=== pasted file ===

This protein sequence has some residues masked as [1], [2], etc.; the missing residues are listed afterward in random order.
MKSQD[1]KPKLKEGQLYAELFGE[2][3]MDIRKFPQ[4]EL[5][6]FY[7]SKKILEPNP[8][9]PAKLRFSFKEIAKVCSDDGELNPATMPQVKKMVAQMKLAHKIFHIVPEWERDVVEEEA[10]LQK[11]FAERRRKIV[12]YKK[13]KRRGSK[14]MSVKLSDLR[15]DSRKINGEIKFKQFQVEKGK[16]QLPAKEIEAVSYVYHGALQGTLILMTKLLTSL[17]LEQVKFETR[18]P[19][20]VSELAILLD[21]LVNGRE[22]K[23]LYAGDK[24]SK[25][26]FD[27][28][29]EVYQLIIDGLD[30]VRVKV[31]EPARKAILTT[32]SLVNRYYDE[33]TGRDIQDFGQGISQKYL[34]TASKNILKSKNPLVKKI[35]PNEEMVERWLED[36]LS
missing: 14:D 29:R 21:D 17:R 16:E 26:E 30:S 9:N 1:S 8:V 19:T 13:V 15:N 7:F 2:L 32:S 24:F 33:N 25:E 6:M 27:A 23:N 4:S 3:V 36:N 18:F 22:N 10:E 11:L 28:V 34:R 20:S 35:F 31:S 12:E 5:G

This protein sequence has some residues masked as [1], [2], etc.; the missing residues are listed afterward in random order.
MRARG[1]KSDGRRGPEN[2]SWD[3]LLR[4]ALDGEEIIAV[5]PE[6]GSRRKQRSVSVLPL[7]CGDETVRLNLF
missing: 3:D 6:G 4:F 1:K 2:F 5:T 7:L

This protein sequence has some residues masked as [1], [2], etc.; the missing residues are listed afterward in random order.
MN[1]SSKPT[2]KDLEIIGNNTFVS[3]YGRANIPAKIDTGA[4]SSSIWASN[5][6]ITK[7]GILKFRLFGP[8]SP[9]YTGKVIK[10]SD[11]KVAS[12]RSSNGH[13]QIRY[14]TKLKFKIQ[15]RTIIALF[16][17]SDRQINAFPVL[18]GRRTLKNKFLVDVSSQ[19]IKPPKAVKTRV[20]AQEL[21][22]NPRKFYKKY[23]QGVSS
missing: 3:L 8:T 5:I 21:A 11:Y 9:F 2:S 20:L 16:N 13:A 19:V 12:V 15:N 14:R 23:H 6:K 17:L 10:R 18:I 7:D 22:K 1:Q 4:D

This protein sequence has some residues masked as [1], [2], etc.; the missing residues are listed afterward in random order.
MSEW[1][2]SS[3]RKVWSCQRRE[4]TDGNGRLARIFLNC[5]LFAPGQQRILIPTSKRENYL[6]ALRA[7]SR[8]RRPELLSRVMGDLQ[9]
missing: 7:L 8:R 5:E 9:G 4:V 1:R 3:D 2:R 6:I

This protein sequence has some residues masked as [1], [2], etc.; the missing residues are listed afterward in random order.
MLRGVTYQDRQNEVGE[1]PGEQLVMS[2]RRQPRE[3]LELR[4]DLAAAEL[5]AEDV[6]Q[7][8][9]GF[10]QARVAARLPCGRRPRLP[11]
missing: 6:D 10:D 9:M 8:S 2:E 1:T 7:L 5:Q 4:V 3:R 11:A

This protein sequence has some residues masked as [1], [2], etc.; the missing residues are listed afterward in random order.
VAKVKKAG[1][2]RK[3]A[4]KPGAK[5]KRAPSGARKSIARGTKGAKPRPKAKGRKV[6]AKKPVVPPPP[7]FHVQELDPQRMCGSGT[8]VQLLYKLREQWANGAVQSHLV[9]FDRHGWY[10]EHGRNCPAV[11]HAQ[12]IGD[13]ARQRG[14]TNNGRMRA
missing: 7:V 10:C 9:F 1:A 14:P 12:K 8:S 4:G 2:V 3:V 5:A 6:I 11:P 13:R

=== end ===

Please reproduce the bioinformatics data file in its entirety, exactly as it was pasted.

This protein sequence has some residues masked as [1], [2], etc.; the missing residues are listed afterward in random order.
MKSQD[1]KPKLKEGQLYAELFGE[2][3]MDIRKFPQ[4]EL[5][6]FY[7]SKKILEPNP[8][9]PAKLRFSFKEIAKVCSDDGELNPATMPQVKKMVAQMKLAHKIFHIVPEWERDVVEEEA[10]LQK[11]FAERRRKIV[12]YKK[13]KRRGSK[14]MSVKLSDLR[15]DSRKINGEIKFKQFQVEKGK[16]QLPAKEIEAVSYVYHGALQGTLILMTKLLTSL[17]LEQVKFETR[18]P[19][20]VSELAILLD[21]LVNGRE[22]K[23]LYAGDK[24]SK[25][26]FD[27][28][29]EVYQLIIDGLD[30]VRVKV[31]EPARKAILTT[32]SLVNRYYDE[33]TGRDIQDFGQGISQKYL[34]TASKNILKSKNPLVKKI[35]PNEEMVERWLED[36]LS
missing: 14:D 29:R 21:D 17:R 16:E 26:E 30:S 9:N 1:S 8:V 19:T 13:V 15:N 7:F 2:L 32:S 24:F 33:N 25:E 6:M 27:A 23:N 4:S 3:V 36:N 18:F 22:N 10:E 11:L 28:V 34:R 20:S 35:F 31:S 12:E 5:G

This protein sequence has some residues masked as [1], [2], etc.; the missing residues are listed afterward in random order.
MRARG[1]KSDGRRGPEN[2]SWD[3]LLR[4]ALDGEEIIAV[5]PE[6]GSRRKQRSVSVLPL[7]CGDETVRLNLF
missing: 3:D 6:G 4:F 1:K 2:F 5:T 7:L

This protein sequence has some residues masked as [1], [2], etc.; the missing residues are listed afterward in random order.
MN[1]SSKPT[2]KDLEIIGNNTFVS[3]YGRANIPAKIDTGA[4]SSSIWASN[5][6]ITK[7]GILKFRLFGP[8]SP[9]YTGKVIK[10]SD[11]KVAS[12]RSSNGH[13]QIRY[14]TKLKFKIQ[15]RTIIALF[16][17]SDRQINAFPVL[18]GRRTLKNKFLVDVSSQ[19]IKPPKAVKTRV[20]AQEL[21][22]NPRKFYKKY[23]QGVSS
missing: 3:L 8:T 5:I 21:A 11:Y 9:F 2:S 20:L 16:N 13:A 19:V 12:V 15:N 14:R 23:H 6:K 17:L 10:R 18:I 7:D 22:K 1:Q 4:D

This protein sequence has some residues masked as [1], [2], etc.; the missing residues are listed afterward in random order.
MSEW[1][2]SS[3]RKVWSCQRRE[4]TDGNGRLARIFLNC[5]LFAPGQQRILIPTSKRENYL[6]ALRA[7]SR[8]RRPELLSRVMGDLQ[9]
missing: 7:L 8:R 5:E 9:G 4:V 1:R 3:D 2:R 6:I

This protein sequence has some residues masked as [1], [2], etc.; the missing residues are listed afterward in random order.
MLRGVTYQDRQNEVGE[1]PGEQLVMS[2]RRQPRE[3]LELR[4]DLAAAEL[5]AEDV[6]Q[7][8][9]GF[10]QARVAARLPCGRRPRLP[11]
missing: 6:D 10:D 9:M 8:S 2:E 1:T 7:L 5:Q 4:V 3:R 11:A

This protein sequence has some residues masked as [1], [2], etc.; the missing residues are listed afterward in random order.
VAKVKKAG[1][2]RK[3]A[4]KPGAK[5]KRAPSGARKSIARGTKGAKPRPKAKGRKV[6]AKKPVVPPPP[7]FHVQELDPQRMCGSGT[8]VQLLYKLREQWANGAVQSHLV[9]FDRHGWY[10]EHGRNCPAV[11]HAQ[12]IGD[13]ARQRG[14]TNNGRMRA
missing: 7:V 10:C 9:F 1:A 14:P 12:K 8:S 4:G 2:V 3:V 5:A 6:I 11:P 13:R